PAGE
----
They had previously monitored indicators of such an event and felt its consequences. What they were missing was “to catch the star at this very moment, when a planet experiences a similar fate,” said Kechalay DN, a researcher at the Kavli Institute at the Massachusetts Institute of Technology (MIT) and lead author of the study, which was published Wednesday in the journal Nature.
By the way, this is what awaits the Earth, but after about five billion years, when the sun approaches the end of its existence as a yellow dwarf and swells up to become a red giant. At best, its size and temperature would turn the Earth into a big molten rock. At worst, it will disappear completely.
It all started in May 2020 when Kechalai Dee observed with a special camera from the Caltech Observatory a star that began to shine a hundred times more than usual for about ten days, and it was located in the galaxy, about 12 thousand light years from Earth.
He expected to find what he was looking for, which is to observe a binary star system that includes two stars, one in orbit surrounding the other. The larger star tears the envelope of the smaller one, and with each “bite” a light is emitted.
“It looked like a merger of stars,” the astronomer said, during a presentation of the study in which the other authors of the “Harvard-Smithsonian” and “Caltech” American research institutes participated. But analyzing the light from the star will reveal clouds of particles that are too cold to come from stellar mergers.
In particular, the team found that the “sun-like” star released a thousand times less energy than it would have if it had merged with another star. This amount of energy detected is equal to that of a planet like Jupiter.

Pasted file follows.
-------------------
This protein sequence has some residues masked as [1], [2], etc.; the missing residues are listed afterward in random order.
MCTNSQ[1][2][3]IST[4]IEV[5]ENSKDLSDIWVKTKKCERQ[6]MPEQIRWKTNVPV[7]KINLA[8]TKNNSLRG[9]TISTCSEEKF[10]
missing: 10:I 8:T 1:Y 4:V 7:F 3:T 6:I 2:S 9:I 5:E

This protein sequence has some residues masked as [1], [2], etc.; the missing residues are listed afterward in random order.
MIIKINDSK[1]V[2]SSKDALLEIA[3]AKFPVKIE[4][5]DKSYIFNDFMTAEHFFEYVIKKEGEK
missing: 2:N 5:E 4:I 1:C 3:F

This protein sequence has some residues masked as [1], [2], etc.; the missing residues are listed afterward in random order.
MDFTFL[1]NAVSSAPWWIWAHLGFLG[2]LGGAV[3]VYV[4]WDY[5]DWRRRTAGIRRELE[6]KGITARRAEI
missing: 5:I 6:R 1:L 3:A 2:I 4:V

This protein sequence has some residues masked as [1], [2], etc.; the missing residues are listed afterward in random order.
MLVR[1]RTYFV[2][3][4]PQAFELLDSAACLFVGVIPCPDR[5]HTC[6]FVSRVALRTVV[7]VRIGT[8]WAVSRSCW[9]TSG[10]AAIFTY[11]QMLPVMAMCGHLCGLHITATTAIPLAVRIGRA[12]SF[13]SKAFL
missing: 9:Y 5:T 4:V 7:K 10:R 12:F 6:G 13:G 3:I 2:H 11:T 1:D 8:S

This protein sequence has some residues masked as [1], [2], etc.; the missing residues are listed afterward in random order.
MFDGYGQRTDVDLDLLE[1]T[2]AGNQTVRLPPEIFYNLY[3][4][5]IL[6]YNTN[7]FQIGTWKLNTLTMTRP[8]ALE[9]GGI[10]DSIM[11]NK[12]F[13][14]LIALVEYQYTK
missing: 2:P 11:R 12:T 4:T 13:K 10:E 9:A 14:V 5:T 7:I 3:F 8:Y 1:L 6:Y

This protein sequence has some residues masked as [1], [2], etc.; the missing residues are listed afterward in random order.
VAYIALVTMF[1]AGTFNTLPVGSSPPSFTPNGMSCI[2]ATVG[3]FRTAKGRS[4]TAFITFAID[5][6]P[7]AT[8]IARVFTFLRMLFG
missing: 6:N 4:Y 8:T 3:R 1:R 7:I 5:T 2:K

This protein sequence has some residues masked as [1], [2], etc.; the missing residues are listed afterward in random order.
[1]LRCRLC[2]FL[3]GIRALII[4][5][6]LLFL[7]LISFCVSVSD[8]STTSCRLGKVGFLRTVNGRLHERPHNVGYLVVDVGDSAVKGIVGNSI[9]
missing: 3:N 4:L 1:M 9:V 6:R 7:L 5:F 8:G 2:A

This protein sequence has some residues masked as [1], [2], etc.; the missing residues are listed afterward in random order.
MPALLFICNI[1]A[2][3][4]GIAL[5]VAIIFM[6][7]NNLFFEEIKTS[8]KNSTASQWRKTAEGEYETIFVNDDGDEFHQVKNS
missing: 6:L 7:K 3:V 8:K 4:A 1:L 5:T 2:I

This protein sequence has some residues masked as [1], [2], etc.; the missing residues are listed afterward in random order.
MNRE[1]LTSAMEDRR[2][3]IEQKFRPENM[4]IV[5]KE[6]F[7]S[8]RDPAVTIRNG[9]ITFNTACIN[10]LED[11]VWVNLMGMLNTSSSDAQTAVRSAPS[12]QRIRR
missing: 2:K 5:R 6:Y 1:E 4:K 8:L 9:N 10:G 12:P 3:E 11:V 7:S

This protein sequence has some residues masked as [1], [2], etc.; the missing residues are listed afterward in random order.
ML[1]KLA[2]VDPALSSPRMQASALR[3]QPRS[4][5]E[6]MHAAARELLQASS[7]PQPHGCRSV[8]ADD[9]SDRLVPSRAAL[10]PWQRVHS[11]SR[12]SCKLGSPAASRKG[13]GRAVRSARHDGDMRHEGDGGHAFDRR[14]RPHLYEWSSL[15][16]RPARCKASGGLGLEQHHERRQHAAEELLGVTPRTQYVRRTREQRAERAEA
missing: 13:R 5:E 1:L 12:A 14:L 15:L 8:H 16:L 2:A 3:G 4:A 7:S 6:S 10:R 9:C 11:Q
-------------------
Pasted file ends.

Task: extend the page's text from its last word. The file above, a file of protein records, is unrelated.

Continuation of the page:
On a cosmic scale that is calculated in billions of years, its end was very fast. Especially since it was “very close to the star, as it orbited it in less than a day,” according to what I said.
The monitoring process showed that the planet’s cover was torn apart by the star’s gravitational forces for a few months at most before being absorbed. It was this last stage that produced a luminous glow for about ten days.
Miguel Montargis, an astrophysicist at the Paris-BSL Observatory, explained that “the star swallows something much cooler than its surface, by thousands of degrees,” that is, “as if it were an ice cube placed in a pot filled with water in the event of boiling, which is preferable not to do.” due to heat exchange.
As part of this interaction, the star released large clouds of gas into interstellar space, which then cooled for several months into clouds of dust.
The digestion process went smoothly, according to the study’s co-author, astrophysicist Morgan MacLeod of the Harvard-Smithsonian Center for Astrophysics. He said that the scientists then saw “the star slowly contracting and returning to its previous size.”
Astronomers believe that such an event may occur several times a year in our galaxy, which includes at least a hundred billion stars, and perhaps at least the same number of planets.
“It is possible that now that we have observed this event, we will be observing many more, and all these events will help us to have a better idea of the future of the solar system,” Montargis said.
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